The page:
As the craft beer market exploded during the last 10 years, creating an abundance of breweries and copious amounts of flavors, Kevin Thomas, CEO of 3 Mavins beer, saw a middle ground with untapped potential. An avid beer lover and traveler, Thomas and his wife, Maja, always enjoyed trying local beers at every destination they visited. But it was a night of barhopping in Columbus, Ohio, that cemented the idea of crafting a beer brand for the average consumer who is unmoved by commercial beer brands yet finds craft beers too rich for their liking. After sampling some beers they liked and disliked, the idea to craft a beer brand that would appeal to a broader audience began to percolate. "Ultimately, you could say all great ideas come after a night of drinking," he says jokingly. "We believe we're like the average consumer. We kind of find ourselves in the middle ground and we think that there's a market between the Bud Light drinkers and the craft beer connoisseurs that's largely unaddressed, and we fall in that market. We wanted to combine ingredients and flavors that we really liked to sort of bring out a sweeter flavor profile in the lager than what customers would traditionally get in stores." While the idea to start a new product grew over a night of sipping beers from a series of barstools, the process of crafting the concoction involved lots of legwork. After nearly eight months of researching different styles, ingredients and brewing methods, 3 Mavins' amber lager was born. "We believe we can create something that caters to us and people like us to create that middle-ground product that anyone can enjoy," he says, "whether you're a craft-beer drinker and a beer connoisseur, or you're just that average everyday consumer who grabs a six-pack of Bud Light because it's familiar and you know what it's like." After developing their first beer out of their Fort Lauderdale kitchen, Thomas and his wife had to determine the best way to get the product into the hands of consumers. Because of restrictions in Florida for alcohol, a business-to-business plan emerged: Thomas knew he couldn't scale his brand properly without help from well-known establishments—spaces where consumers could actually purchase the beer. So, the idea to collaborate with other businesses as a beer contractor and have them sell their beer brand allowed 3 Mavins to establish a presence in South Florida and around the state.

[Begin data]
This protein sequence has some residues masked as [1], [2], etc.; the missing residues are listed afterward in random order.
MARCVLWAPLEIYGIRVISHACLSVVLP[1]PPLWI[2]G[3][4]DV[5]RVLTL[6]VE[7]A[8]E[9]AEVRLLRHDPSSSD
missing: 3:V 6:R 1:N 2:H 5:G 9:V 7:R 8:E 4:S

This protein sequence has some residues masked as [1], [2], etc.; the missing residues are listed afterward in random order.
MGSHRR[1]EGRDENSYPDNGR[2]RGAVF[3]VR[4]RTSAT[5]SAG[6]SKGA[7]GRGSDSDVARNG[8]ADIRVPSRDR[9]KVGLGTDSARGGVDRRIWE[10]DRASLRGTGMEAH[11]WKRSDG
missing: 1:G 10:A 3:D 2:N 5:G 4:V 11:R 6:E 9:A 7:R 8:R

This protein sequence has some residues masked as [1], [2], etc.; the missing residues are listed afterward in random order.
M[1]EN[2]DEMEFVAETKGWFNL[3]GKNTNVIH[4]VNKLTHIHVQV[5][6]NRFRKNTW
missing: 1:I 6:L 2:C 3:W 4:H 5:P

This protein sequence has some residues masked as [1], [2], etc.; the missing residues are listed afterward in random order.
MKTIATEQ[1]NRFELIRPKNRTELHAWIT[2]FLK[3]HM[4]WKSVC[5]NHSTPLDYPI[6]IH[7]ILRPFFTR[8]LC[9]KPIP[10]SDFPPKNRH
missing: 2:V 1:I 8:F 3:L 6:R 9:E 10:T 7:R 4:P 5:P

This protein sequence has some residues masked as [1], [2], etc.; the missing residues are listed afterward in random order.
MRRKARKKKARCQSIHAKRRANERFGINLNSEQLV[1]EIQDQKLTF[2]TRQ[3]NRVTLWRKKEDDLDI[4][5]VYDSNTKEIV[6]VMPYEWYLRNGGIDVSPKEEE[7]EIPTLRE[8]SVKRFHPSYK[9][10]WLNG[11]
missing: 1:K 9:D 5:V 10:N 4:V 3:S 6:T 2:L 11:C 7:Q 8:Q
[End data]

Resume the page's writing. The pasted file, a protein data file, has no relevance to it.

The final installment of SFBW's three-part Virtual Connect series recently concluded with a discussion on how private and government entities can ensure equal transportation access to all South Florida residents. The "Virtual Connect: Social Equity and Transportation" forum was moderated by Anthony Abbate, professor at Florida Atlantic's school of architecture. Abbate was joined by Greg Stuart, executive director of the Broward Metropolitan Planning Organization and U.S. Rep. Ted Deutch, who has served Florida's 22nd congressional district since 2010. Deutch joined the panel from Washington, D.C., where he was in the middle of debating the Build Back Better bill to provide funding for infrastructure needs across America. Serving Constituencies Abbate: This is our final installment in the series. And it's going to be an interesting one. We have a guest speaker today from Washington, D.C., Rep. Ted Deutch. Congressman Deutch has proven himself to be an energetic advocate for the priorities of his constituents here in South Florida. His priorities in the 117th Congress include promoting economic opportunity in South Florida and fighting for full equality and equity for all. And we will be featuring Greg Stuart, who is the executive director of the Broward Metropolitan Planning Organization, which spans two transportation districts and 33 local governments. Greg brings more than 32 years of experience working in both the private and public sector, as public sector experience includes progressively responsible management at the municipal, county and state levels. Greg is focused on land use transportation and environmental planning, which are all intertwined. He has secured millions of dollars in federal appropriations for major transportation projects, modified state rules to facilitate traffic mitigation and stimulated redevelopment efforts in helping to implement a dynamic water reuse project as well. Greg's private sector experience includes component manufacturing, logistics, zoning and land use. South Florida, as we all know, is experiencing a boom as companies moved their headquarters and employees when they decided to relocate here. Today, we're going to explore the region's transportation infrastructure and its capacity to provide affordable and flexible options for access to employment and to all the other things we use transportation for. This is the final installment in our series focusing on the Broward Metropolitan Planning organization's “Vision 2100,” which calls for paradigm shifts to address our growing population, the increasing cost of transportation and housing, limited access, climate change, funding and revenue challenges. Welcome, Congressman. We're pleased to have you joining our panel. You're up there and we're really keen on hearing what's happening in Washington. Deutch: I'm thrilled to be able to join you only for a few minutes because what you're talking about is so clearly important for the future of our community. Abbate: Thank you, Congressman. I'm going to open it up to some questions from our audience. The first question is, are there alternative modes of mass transportation being considered in the infrastructure bill? Deutch: The infrastructure bill makes this the first really significant investment in rail in decades. That's going to be a real important piece that the bipartisan bill tackles infrastructure more generally and in lots of the existing types of mass transit. The piece of legislation also recognizes that if we're going to be investing in transit, we can't make those investments without also considering the impact on climate. And so the investment in “green” school buses and public transportation, electric vehicles, obviously, the infrastructure plan makes a major investment in the grid, ultimately increasing the number of car charging stations. All of that is significant. And while it's not specifically a legislative piece of transportation, in terms of mass transit, I think that there's going to be a lot of opportunities to use those investments in the grid as we see more self-driving cars and other types of innovations move forward. Abbate: How do we tie affordable housing to transportation to avoid the increase in rent and or ownership? Deutch: Well, it's a really important question that I think a lot of us would have answered that question maybe a little bit differently two years ago than we do today. The sort of the knee-jerk reaction is that we have, and this is right, we have to make sure that people are able to get from where they work where they live, to where they work, affordably. There are significant investments, as I've talked about, but in terms of affordable housing and working, the moment that we're in now coming out of the pandemic has highlighted one of the really significant disparities that affects the work-life balance and affordable housing, and that's access to broadband. You can't participate remotely if you don't have access to high-speed internet. And that's why we're making such a significant investment in high-speed internet so that people won't be forced to move and then incur higher commuting expenses. That's going to have a direct impact on people's ability to do work and do their jobs without seeing skyrocketing housing costs. Abbate: Thank you. We have a couple more questions here. And they keep coming in, which is great. Can you share some transportation infrastructure initiatives that will impact Broward County? And how? Deutch: Well, yes, from the funding that's in the legislation and when we did the safe streets and the investments, the money set aside for resilience. We've been through some specific streetscape issues in the original bill that we're going to have to work to make sure we get funded from the larger pool of money that comes from the legislation that we're going to pass this week. All of that will be able to impact earnings, but I don't have specific projects. That's going to be something that develops as we go forward. But the ability for Broward to tap into funding—in particular, the new modes of transportation, the ability to invest more in charging stations, building out the grid throughout the entire county, making sure that everyone has access to the fastest internet—all of that will be beneficial.